Before you apply, email your contacts to ask if they know anyone who works at that company and, if so, to get a “warm” introduction. Any entry point can be helpful.
Contact that employee to schedule a brief conversation (mention your referral source), exchange pleasantries and explain your interest in working for the company. NOTE: You are gathering information at this stage; don’t tell them you are applying for a posted position.
Before your call ends, ask for the name of another person they know in the company who is higher up the ranks. This will help you to navigate through the organization until you get to the person in the functional area as the posted opportunity or the person that you would report to—while gaining valuable information about the employer along the way. Each time, be sure to mention the person that referred you.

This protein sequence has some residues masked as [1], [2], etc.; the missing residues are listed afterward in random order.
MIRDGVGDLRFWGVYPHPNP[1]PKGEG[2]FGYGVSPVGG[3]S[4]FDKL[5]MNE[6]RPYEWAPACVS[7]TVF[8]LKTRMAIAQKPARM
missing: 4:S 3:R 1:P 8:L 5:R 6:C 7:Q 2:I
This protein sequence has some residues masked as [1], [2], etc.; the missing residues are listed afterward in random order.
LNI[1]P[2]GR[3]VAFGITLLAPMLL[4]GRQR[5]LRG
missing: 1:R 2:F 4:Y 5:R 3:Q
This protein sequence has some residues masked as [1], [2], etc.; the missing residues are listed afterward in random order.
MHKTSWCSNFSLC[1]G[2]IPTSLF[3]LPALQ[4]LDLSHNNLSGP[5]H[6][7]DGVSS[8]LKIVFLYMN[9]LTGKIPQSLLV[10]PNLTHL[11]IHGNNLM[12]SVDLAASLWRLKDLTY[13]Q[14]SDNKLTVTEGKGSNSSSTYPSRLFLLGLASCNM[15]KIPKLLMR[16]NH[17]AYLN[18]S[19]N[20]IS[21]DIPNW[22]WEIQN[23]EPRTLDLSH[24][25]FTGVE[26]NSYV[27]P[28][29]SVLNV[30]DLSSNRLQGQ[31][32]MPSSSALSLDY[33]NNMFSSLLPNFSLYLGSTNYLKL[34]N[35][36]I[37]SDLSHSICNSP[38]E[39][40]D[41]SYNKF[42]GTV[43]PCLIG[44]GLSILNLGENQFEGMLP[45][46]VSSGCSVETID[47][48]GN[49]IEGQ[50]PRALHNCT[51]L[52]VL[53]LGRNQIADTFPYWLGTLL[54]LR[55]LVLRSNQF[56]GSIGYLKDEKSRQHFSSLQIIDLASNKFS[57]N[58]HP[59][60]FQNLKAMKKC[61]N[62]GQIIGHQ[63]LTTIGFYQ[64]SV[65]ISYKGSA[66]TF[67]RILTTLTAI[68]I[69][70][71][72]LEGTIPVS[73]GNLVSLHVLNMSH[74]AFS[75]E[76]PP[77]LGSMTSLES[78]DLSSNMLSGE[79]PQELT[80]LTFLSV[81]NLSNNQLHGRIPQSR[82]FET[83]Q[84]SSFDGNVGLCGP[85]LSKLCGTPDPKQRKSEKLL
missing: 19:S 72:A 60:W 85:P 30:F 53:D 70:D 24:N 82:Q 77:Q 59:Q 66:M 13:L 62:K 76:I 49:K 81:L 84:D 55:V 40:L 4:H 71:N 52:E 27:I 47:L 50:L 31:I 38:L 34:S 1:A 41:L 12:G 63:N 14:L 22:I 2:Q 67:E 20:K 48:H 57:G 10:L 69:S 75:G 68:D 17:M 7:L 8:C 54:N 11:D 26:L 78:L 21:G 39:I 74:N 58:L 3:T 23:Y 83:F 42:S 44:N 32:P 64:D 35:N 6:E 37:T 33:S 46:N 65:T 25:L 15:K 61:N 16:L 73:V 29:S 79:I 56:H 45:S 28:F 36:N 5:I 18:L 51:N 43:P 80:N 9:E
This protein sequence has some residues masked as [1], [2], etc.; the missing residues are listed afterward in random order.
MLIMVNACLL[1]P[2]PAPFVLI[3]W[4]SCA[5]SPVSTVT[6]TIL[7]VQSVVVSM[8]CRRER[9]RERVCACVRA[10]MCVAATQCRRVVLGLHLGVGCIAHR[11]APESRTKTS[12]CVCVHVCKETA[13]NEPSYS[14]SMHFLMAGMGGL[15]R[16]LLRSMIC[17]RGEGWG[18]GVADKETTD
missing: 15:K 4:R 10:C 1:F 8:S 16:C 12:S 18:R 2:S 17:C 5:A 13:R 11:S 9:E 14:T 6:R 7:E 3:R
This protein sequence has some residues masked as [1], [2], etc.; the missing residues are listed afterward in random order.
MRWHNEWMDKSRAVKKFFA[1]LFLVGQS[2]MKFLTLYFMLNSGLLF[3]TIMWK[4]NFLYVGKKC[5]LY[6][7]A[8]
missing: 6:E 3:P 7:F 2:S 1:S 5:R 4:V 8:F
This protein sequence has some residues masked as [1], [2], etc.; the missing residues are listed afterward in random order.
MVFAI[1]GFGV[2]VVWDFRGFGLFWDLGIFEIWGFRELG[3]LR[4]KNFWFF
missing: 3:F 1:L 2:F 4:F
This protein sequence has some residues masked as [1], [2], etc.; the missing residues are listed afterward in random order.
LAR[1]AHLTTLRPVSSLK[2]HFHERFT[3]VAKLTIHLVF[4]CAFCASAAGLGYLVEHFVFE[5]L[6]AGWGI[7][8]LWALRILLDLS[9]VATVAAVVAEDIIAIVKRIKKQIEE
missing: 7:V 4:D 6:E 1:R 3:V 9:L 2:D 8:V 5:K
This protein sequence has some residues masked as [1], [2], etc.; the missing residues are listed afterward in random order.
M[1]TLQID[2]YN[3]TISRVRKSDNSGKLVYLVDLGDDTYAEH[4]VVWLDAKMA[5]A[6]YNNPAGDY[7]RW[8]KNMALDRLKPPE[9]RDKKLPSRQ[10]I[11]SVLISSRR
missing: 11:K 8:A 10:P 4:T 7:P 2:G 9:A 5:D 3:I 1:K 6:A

If you can’t find anyone in your network initially to jump-start this process, search “people” on LinkedIn who currently work at that company that you can reach out to in the same way (through steps or directly to the decision maker). Notice your level of separation (1st, 2nd or 3rd) from that person and you will be able to see any contacts that you have in common to potentially introduce you.
If the conversation goes well, ask the employee to personally deliver your resume to the decision-maker.
Bottom line, don’t just submit your resume through the online posting process just like everyone else so that it disappears into the cyber hole. Instead, always find the decision-maker—your potential boss—and submit your targeted resume with a compelling e-note (less than 100 words) directly to that individual demonstrating you as the solution. Then follow up by phone to engage in a conversation, learn about next steps and possibly schedule an interview.
These tips can help you be more successful in generating interviews that ultimately may lead to the job offer!